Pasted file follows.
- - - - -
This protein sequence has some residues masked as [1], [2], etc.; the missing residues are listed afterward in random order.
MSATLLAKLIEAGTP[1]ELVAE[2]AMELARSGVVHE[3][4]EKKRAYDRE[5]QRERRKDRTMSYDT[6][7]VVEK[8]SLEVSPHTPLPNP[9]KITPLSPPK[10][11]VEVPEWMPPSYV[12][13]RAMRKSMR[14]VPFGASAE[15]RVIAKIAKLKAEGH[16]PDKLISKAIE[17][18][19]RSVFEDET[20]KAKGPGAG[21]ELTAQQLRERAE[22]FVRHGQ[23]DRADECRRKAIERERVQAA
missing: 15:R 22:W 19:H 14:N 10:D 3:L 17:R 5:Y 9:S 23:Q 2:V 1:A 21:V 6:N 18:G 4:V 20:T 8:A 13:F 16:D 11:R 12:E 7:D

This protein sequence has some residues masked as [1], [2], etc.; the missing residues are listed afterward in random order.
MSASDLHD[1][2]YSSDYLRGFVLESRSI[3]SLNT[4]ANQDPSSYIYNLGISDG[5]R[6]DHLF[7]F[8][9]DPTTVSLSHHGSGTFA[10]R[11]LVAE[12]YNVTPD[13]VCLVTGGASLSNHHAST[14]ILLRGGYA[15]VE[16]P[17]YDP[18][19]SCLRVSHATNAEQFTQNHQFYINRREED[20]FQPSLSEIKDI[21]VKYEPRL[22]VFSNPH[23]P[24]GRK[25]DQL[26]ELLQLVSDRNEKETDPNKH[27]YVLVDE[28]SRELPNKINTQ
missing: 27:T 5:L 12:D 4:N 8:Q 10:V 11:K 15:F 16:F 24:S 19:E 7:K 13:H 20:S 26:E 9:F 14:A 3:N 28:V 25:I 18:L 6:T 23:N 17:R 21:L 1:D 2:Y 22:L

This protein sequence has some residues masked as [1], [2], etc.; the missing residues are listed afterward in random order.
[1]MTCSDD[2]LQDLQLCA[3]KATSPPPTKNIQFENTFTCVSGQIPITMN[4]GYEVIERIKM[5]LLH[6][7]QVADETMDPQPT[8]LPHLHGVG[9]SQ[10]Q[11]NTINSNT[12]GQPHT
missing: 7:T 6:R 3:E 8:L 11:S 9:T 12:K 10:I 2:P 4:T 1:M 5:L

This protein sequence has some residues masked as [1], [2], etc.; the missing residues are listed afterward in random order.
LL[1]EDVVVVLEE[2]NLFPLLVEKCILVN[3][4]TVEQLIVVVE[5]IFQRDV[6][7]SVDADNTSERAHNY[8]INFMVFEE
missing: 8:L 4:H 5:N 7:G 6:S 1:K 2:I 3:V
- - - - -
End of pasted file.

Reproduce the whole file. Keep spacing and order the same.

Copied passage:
This protein sequence has some residues masked as [1], [2], etc.; the missing residues are listed afterward in random order.
MSATLLAKLIEAGTP[1]ELVAE[2]AMELARSGVVHE[3][4]EKKRAYDRE[5]QRERRKDRTMSYDT[6][7]VVEK[8]SLEVSPHTPLPNP[9]KITPLSPPK[10][11]VEVPEWMPPSYV[12][13]RAMRKSMR[14]VPFGASAE[15]RVIAKIAKLKAEGH[16]PDKLISKAIE[17][18][19]RSVFEDET[20]KAKGPGAG[21]ELTAQQLRERAE[22]FVRHGQ[23]DRADECRRKAIERERVQAA
missing: 15:R 22:W 19:H 14:N 10:D 3:L 17:R 5:Y 9:S 23:Q 2:V 1:A 21:V 6:N 18:G 4:V 20:T 8:A 13:F 16:D 11:R 12:E 7:D

This protein sequence has some residues masked as [1], [2], etc.; the missing residues are listed afterward in random order.
MSASDLHD[1][2]YSSDYLRGFVLESRSI[3]SLNT[4]ANQDPSSYIYNLGISDG[5]R[6]DHLF[7]F[8][9]DPTTVSLSHHGSGTFA[10]R[11]LVAE[12]YNVTPD[13]VCLVTGGASLSNHHAST[14]ILLRGGYA[15]VE[16]P[17]YDP[18][19]SCLRVSHATNAEQFTQNHQFYINRREED[20]FQPSLSEIKDI[21]VKYEPRL[22]VFSNPH[23]P[24]GRK[25]DQL[26]ELLQLVSDRNEKETDPNKH[27]YVLVDE[28]SRELPNKINTQ
missing: 27:T 5:L 12:D 4:N 8:Q 10:V 11:K 15:F 16:F 24:S 19:E 7:K 13:H 20:S 26:E 9:F 14:A 3:N 28:V 25:I 18:L 6:T 23:N 17:R 21:L 1:D 2:Y 22:L

This protein sequence has some residues masked as [1], [2], etc.; the missing residues are listed afterward in random order.
[1]MTCSDD[2]LQDLQLCA[3]KATSPPPTKNIQFENTFTCVSGQIPITMN[4]GYEVIERIKM[5]LLH[6][7]QVADETMDPQPT[8]LPHLHGVG[9]SQ[10]Q[11]NTINSNT[12]GQPHT
missing: 7:T 6:R 3:E 8:L 11:S 9:T 12:K 10:I 2:P 4:T 1:M 5:L

This protein sequence has some residues masked as [1], [2], etc.; the missing residues are listed afterward in random order.
LL[1]EDVVVVLEE[2]NLFPLLVEKCILVN[3][4]TVEQLIVVVE[5]IFQRDV[6][7]SVDADNTSERAHNY[8]INFMVFEE
missing: 8:L 4:H 5:N 7:G 6:S 1:K 2:I 3:V